Let us all heed advice from our mothersmaniacal book club martha

We should not judge the books by their covers

For like Disney’s she ain’t

This Mer-lass needs restraint

As with flesh-ripping death you’ll discover

maniacal book club bruceBruce

I was surprised at how much I really enjoyed this tale.  The story is pitched at a middle grade audience, but Mick himself warns parents at the very start with a disclaimer that this book is not for the faint-hearted reader.  On the other hand, if you have a young male reader (or female, obviously, but particularly male) who loves action, fantasy violence, heroic actions, kids having to solve problems out of their depth (pun intended) and just general mayhem and adventure, then get them onto this series right this second.

Mick is a rough-as-guts narrator with a strong sense of right and wrong, and is highly protective of his younger brother. Finley is the thinker of the partnership, considering problems from all angles before making a decision.  And PJ….well, PJ learns some valuable lessons about moving out from under his rich parents’ shadow and thinking for himself.

I read this book in one sitting I was so riveted by the narrative style and the action and I think it’s a book that will have great re-reading value.  I’m excited to see what happens in the other adventures in the Slug Pie stories series as this seems to be a fresh, action-packed take on the standard middle grade fantasy genre. The back of the book features a handy little recap of all the tips and tricks that the boys have picked up for dealing with mermaids of the bloodthirsty variety, which was a nice touch.

What I liked most about this tale, as an adult reader, was the references to the retro sea monkey ads that used to feature in the back of comic books.  Like PJ, oh how I wanted a little kingdom of sea monkeys to brighten up my shelf, with their waving, webby fingers, and their happy capering amongst the fernery.  Really, it took me back. In case you have no clue what I’m talking about, here’s the ad that had me pining and yearning for such exotic pets.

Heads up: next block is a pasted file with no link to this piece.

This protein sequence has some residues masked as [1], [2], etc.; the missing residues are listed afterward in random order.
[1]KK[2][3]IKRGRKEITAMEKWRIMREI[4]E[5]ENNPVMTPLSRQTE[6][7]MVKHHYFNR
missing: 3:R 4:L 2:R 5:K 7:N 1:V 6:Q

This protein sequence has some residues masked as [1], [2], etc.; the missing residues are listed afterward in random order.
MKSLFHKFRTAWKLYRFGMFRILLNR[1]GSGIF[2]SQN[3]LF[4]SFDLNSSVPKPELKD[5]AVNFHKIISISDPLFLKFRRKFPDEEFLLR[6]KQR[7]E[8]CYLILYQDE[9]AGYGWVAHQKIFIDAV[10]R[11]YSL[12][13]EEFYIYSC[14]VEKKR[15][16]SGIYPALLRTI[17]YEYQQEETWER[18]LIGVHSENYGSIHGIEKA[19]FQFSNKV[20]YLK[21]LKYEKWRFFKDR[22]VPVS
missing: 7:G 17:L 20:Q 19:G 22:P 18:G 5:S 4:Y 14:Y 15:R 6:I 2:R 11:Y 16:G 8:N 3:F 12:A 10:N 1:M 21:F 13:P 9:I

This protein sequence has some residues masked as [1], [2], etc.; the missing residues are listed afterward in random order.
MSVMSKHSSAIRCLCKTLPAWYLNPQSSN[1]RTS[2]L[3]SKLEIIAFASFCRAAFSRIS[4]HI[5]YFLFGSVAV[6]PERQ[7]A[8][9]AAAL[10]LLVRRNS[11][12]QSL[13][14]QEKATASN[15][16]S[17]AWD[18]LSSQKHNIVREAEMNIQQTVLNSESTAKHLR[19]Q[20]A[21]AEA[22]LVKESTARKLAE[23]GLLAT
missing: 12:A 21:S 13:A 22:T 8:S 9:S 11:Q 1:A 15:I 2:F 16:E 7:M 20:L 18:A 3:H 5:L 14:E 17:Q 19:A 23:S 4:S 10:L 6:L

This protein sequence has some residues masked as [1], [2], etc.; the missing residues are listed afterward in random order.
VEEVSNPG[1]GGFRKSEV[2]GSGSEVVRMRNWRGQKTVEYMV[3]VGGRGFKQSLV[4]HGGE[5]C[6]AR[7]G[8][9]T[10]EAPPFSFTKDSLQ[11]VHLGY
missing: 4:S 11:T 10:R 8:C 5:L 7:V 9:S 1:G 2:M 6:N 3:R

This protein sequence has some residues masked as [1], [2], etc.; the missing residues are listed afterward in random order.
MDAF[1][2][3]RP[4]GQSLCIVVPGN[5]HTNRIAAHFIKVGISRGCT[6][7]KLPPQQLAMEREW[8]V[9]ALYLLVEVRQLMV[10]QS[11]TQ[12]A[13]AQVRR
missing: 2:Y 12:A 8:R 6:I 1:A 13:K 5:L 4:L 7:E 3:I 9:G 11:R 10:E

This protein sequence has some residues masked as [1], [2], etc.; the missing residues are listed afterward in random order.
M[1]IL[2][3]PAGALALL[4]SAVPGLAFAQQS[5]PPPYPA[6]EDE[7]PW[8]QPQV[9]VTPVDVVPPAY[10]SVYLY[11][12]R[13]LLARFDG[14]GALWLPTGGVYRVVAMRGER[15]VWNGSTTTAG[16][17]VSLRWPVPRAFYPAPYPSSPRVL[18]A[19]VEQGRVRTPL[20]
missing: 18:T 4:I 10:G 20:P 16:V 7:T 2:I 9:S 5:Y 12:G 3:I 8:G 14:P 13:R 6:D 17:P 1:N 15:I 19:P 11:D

sea monkeys

How did they get away with such false advertising I wonder? Oh, that’s right, it was the 70s.

I would definitely recommend giving this particular Slug Pie story a go – particularly if you are in summer right now, because there’s nothing better than reading a story about bloodthirsty pool-dwelling monsters in temperatures which demand regular swimming as an antidote to heat-related death.

Until next time,

Bruce

 

BirdCatDog: A Maniacal Book Club Review…

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manical book club button

Welcome, bookish creatures of all persuasions, to this Maniacal Book Club review.  Today we are discussing the wordless graphic novel BirdCatDog by Lee Nordling and Meritxell Bosch.birdcatdog2

BirdCatDog is a wordless picture book that follows three animals (guess which ones!) simultaneously as they go about their daily errands.  For each animal, there is at least one surprise in store and as paths cross and some other animals from the wild side of the fence make an appearance, things become very tangled indeed.  All ends happily enough though, and the reader is left with the message that no matter who the “main character” portrayed in the story happens to be, we are all the heroes of our own little tail tale.

 

maniacal book club guru daveGuru Dave

Creatures of flesh, creatures of stone – it matters not.  What matters, dear friends, as is pointed out to us in this tale-with-a-hidden-message is that perspective is all important!  Each of us sees the story in our own way, but if we look at it from a different angle, we may notice something we haven’t seen before.

This book will help you to look at things from a new perspective.  Perhaps if Messrs Nordling and Bosch were to follow us all around and document our daily doings in such a way as they have for these lucky animals, there would be much less conflict in the world.  It is possible.

maniacal book club toothlessToothless

No dragons in this book. There is a wolfish big dog, and a hawkish bird of prey and a nasty looking mountainish cat, so if you mashed them all together they would make a pretty cool predator creature.
I liked the way the stories get all mixed up at the end and how each animal gets into scary trouble and gets chased around by bigger, nastier animals.

There’s no words either, which is good because sometimes it’s better just to look at the pictures really closely and make up your own story.  It would be better if there was at least a small dragon in it.

maniacal book club martha

Mad Martha

A dog, a cat, a bird

form a story and each gets a third.

So keep your eyes peeled

once they’re further afield

or you may find your path becomes blurred.